Mosquitoes belong to a group of insects that requires blood to develop fertile eggs. Males do not lay eggs, thus, male mosquitoes do not bite.The females are the egg producers and seek a host for a blood meal. Female mosquitoes lay multiple batches of eggs and require a blood meal for every batch they lay.
Few people realize that mosquitoes rely on sugar as their main source of energy. Both male and female mosquitoes feed on plant nectar, fruit juices, and liquids that ooze from plants. The sugar is burned as fuel for flight and is replenished on a daily basis. Blood is reserved for egg production and is sucked less frequently.
Scientists are still investigating the complexities involved with mosquito host acceptance and rejection. Some people are highly attractive to mosquitoes and others are rarely bothered. Mosquitoes have specific requirements to satisfy, and process many different factors before they feed. Many of the mosquito’s physiological demands are poorly understood and many of the processes they use to evaluate potential blood meal hosts remain a mystery. Female mosquitoes use the CO2 we exhale as their primary cue to our location. A host-seeking mosquito is guided to our skin by following the stream of CO2 that exudes from our breath and can detect as far as 50 feet away.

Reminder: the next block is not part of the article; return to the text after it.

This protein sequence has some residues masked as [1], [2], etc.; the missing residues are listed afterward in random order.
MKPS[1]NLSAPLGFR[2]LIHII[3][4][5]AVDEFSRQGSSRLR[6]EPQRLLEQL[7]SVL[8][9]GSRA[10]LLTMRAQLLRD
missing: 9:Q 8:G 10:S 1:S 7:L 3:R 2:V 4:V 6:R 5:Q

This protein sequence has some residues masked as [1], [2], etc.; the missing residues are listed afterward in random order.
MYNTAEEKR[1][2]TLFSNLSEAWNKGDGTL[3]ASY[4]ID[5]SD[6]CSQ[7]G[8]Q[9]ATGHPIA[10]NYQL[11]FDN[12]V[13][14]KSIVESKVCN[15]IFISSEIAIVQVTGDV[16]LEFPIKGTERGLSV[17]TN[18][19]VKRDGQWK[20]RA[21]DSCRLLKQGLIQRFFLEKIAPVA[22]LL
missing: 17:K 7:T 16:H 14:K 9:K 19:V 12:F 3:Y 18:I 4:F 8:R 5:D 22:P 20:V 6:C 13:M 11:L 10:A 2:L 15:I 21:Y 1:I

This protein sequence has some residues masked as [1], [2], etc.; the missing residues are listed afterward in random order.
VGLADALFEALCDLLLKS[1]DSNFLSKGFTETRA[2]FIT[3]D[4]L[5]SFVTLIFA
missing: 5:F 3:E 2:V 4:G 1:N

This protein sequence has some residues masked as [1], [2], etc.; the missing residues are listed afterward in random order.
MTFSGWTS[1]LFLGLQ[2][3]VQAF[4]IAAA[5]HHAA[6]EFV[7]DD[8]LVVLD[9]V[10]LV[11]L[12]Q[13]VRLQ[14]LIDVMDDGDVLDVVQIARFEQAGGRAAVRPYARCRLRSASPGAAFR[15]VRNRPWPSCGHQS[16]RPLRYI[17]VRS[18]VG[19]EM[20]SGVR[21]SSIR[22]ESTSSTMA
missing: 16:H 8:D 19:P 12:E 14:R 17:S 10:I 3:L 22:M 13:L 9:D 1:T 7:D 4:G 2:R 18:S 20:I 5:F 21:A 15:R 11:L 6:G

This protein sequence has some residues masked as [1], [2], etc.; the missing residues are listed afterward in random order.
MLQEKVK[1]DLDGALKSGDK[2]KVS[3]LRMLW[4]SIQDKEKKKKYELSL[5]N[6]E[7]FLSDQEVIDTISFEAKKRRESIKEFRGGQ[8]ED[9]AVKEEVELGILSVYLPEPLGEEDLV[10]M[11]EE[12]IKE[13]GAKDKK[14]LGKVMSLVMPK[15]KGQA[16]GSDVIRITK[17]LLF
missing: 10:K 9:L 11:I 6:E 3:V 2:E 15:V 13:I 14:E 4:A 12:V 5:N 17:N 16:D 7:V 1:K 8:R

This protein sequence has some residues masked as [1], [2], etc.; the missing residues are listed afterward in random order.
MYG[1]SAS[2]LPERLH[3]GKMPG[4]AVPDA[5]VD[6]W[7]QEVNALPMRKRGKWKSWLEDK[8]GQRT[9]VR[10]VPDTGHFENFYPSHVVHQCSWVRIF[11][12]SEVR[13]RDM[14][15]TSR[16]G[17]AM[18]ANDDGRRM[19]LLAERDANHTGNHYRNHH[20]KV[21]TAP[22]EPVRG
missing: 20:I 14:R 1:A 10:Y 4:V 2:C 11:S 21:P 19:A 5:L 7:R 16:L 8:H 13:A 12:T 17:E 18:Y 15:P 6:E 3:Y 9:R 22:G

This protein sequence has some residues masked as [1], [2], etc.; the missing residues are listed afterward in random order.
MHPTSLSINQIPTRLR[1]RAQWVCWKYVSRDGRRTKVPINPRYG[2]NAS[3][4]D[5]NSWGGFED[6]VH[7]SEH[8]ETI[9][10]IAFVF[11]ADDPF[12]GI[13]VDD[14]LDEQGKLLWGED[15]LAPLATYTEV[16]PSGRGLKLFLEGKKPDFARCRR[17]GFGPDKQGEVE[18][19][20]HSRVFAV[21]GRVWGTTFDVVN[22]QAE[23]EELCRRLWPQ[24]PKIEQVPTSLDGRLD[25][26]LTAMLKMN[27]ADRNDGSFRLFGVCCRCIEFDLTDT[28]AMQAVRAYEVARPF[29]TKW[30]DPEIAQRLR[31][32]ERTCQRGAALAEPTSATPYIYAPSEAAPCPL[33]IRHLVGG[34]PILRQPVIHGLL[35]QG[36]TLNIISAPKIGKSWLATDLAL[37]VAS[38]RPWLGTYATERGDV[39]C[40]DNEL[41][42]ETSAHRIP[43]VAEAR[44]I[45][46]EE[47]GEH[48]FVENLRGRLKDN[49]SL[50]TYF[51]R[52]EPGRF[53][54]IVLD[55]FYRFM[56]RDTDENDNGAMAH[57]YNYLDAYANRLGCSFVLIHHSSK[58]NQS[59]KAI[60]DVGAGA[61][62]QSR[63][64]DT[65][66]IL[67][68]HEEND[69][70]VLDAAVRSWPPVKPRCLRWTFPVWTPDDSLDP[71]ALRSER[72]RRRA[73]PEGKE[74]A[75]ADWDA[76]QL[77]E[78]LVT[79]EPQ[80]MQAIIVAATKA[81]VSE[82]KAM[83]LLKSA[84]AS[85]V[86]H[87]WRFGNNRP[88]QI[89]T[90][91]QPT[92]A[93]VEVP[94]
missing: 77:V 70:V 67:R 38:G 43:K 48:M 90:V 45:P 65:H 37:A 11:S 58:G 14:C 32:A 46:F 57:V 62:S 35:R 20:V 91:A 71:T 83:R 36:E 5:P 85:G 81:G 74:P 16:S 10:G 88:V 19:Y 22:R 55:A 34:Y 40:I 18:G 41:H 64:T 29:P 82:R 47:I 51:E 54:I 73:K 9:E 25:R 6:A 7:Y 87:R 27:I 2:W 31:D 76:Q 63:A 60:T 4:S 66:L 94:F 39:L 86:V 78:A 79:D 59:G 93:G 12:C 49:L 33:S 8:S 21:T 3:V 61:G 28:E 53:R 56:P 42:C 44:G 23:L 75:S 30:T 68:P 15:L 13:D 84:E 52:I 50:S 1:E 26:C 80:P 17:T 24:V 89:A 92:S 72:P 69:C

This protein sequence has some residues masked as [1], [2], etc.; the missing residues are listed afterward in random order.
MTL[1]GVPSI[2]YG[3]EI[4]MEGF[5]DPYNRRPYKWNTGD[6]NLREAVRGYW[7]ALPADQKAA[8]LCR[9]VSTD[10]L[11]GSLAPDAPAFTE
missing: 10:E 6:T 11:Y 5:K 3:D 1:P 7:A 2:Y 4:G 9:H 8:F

Research suggests that mosquitoes actually have discriminating tastes when it comes to their victims, choosing based on characteristics like scent and blood type.
The unique combination of chemicals that make up an individual’s breath may play a role in repelling or attracting mosquitoes. Differences in secretions on the human skin (like the ammonia and lactic acid in sweat) can also play an important role attracting mosquitoes to their victims.
Everybody has a body odor, but some people are lucky enough to have a combination of skin secretions that help mask the compounds mosquitoes love. This kind of natural insect repellent has a very slight scent that people don’t notice, but mosquitoes do.
Research points to blood-type markers — chemicals produced by people with specific blood types — as a determining factor for how mosquitoes pick out a human snack.
The real key to preventing bites is reducing exposure to the insects which could be achieved by managed mosquito vector control interventions.